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EXHIBITION EXPLORES CULTURE OF VIOLENCE AS A FUNDAMENTAL PART OF DAILY LIFE IN THE MEDIEVAL WORLD

Images of Violence in the Medieval World
At the Getty Center, December 21, 2004–March 13, 2005

November 10, 2004

Los Angeles—In contemporary society, violence is viewed in a largely negative light, but in medieval Europe, it was seen as an integral, even necessary, part of everyday life. The new exhibition Images of Violence in the Medieval World, at the Getty Center from December 21, 2004–March 13, 2005, examines the culture of violence and its influence and effects on daily, religious, and political life in medieval society.

In the Middle Ages, images of the tortured Christ were objects for devotional contemplation, fierce tournaments provided entertainment for enthralled spectators, and brutal wars were waged to define national boundaries and issues. The exhibition explores this pervasive culture of violence as depicted in a variety of medieval texts, ranging from saints' lives and prayer books to romances and histories. The vivid and graphic nature of the works reinforced their purpose as moral lessons or inspirational tales. Approximately 18 manuscripts and leaves drawn from the Getty's collection will be on view to offer insight into three aspects of violence in the medieval world: violence in everyday life, violence in the world of religion, and violence in the name of the state. 

At a time when even the barest necessities were often scarce, plunder and oppression were common and violence was a deeply rooted aspect of daily life. Family feuds and disputes were often settled on the side of the strongest and fiercest contender. In a world where strength was widely accepted and even respected, violence also played a major role in more unexpected spheres, such as education and entertainment. Boys were trained from a young age to be successful warriors, and later participated in such events as jousting matches to prove their worth. The exhibition includes a manual on fighting techniques that might have been useful in the education of young noblemen. Illustrations show in detail combat on foot with sword, dagger, and ax, and also mounted attack positions. Other manuscripts depict more common forms of everyday violence. In Romance of the Rose (about 1405), an immensely popular medieval text, an argument against domestic violence is illustrated with a picture of a man hitting his wife with a stick.
 
In religious life, suffering was seen as necessary to salvation in the Christian worldview.  The account of the torture and death of Christ was one of the most familiar of all stories to those living in the Middle Ages. Constant reminders were offered in the form of vivid images of the Crucifixion, scenes of flagellation, and tales of martyrdom. In the Prayer Book of Cardinal Albrecht of Brandenburg (about 1525–30), certain texts and images emphasize Christ’s physical pain. The book includes a graphic image of Christ being whipped as blood flows from hundreds of gashes down his wounded body, encouraging the viewer to empathize with His plight. In another work, Saint Sebastian is shown being martyred, with his arms tied behind his back and his body riddled by  arrows. Violence is also the chief characteristic of imagery associated with hell, a place filled with endless physical tortures and horrific creatures devouring hapless souls.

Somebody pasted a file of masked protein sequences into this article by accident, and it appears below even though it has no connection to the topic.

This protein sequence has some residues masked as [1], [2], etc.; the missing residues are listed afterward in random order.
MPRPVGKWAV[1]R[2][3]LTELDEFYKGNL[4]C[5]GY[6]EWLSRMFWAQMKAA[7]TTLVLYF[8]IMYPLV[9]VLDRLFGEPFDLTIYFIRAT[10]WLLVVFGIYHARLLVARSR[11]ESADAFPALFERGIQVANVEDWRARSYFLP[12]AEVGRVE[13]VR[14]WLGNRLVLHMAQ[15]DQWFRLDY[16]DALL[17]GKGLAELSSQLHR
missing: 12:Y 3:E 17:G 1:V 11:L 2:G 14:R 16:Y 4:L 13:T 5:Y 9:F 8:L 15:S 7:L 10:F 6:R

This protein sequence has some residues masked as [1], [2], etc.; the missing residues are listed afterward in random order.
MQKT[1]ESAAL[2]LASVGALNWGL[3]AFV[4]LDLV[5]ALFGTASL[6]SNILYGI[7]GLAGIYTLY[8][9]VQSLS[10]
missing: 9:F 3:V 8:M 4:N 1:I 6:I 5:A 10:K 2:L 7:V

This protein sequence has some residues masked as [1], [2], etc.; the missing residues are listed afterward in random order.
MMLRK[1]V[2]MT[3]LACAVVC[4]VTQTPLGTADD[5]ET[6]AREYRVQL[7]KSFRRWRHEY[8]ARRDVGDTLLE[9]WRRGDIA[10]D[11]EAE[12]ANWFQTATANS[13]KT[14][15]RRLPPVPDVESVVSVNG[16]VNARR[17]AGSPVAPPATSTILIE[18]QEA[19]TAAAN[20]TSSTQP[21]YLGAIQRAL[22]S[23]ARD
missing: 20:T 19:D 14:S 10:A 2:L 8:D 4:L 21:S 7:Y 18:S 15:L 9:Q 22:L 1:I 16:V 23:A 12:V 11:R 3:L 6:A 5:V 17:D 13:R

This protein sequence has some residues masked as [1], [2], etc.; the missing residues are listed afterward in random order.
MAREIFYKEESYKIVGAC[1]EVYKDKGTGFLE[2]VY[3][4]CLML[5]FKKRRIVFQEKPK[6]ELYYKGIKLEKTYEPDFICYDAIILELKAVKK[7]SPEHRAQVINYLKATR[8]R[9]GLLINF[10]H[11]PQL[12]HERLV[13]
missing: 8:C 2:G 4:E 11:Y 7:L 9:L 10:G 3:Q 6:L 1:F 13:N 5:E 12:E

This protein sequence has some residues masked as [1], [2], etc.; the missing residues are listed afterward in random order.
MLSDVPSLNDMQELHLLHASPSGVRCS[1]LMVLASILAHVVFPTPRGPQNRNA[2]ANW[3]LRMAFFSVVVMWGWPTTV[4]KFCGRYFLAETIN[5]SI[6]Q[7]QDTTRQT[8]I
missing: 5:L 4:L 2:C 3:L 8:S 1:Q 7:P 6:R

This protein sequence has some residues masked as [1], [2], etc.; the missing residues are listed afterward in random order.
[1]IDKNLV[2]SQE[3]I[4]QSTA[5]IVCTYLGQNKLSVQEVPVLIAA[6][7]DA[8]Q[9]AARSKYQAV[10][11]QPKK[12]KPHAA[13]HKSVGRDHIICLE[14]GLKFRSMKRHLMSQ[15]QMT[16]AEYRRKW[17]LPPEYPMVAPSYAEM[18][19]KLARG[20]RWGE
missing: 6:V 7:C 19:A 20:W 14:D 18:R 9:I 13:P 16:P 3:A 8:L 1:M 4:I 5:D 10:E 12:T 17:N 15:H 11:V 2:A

Politics in the Middle Ages was permeated with conflict and wars that shaped a substantial part of European history. Centuries of invasions and political instability in early medieval Europe were replaced by the increasingly powerful kings of the later Middle Ages, who often strove to increase their territories through the use of sheer force. Many European states began to take on their modern forms, with nation-defining issues frequently decided on the battlefield. Manuscripts in the exhibition are filled with frenzied battle scenes. Another common theme explored is the violent power struggles between members of ruling families. A letter written by the courtier Eneas Silvius Piccolomini (illuminated about 1460–1470) describing court life in stark terms is illustrated with multiple gruesome scenes: a man kneels to be blindfolded and executed near a heap of freshly beheaded corpses, another man is about to be drowned, while in the background, armed men observe an unfortunate soul hanging from the gallows. 

RELATED EVENTS
Point-of-View Talks
Jan. 21, 6:00 and 7:30 p.m., Museum galleries
Artist Tom Knechtel, whose work looks like a cross between Hieronymus Bosch and Beatrix Potter—paintings and drawings of animals, men, and various combinations of the two cavorting in cities and theatres—discusses the exhibition Images of Violence in the Medieval World.  Sign up at the Museum Information Desk beginning at 4:30 p.m. the day of the program.

Curator's Gallery Talk
Jan. 21 and Feb. 15, 1:30 p.m., Museum galleries
Elizabeth Morrison, associate curator of manuscripts, gives a one-hour talk on the exhibition Images of Violence in the Medieval World. Meet under the stairs in the Museum Entrance Hall.

Savage Cinema: The Violent Poetry of War on Film
Feb. 4, 7:30 p.m., and Feb. 5, 3:00 and 7:00 p.m., Harold M. Williams Auditorium
Three films selected by L.A. Times critic Kenneth Turan explore cinematic portrayals of violence in war from the Middle Ages to the modern world. Complements the exhibition Images of Violence in the Medieval World. Reservations available Jan. 20, 9:00 a.m.

Note to editors:  Images available on request.

MEDIA CONTACT:
Maureen McGlynn
Getty Communications Dept.
310-440-6671
mmcglynn@getty.edu

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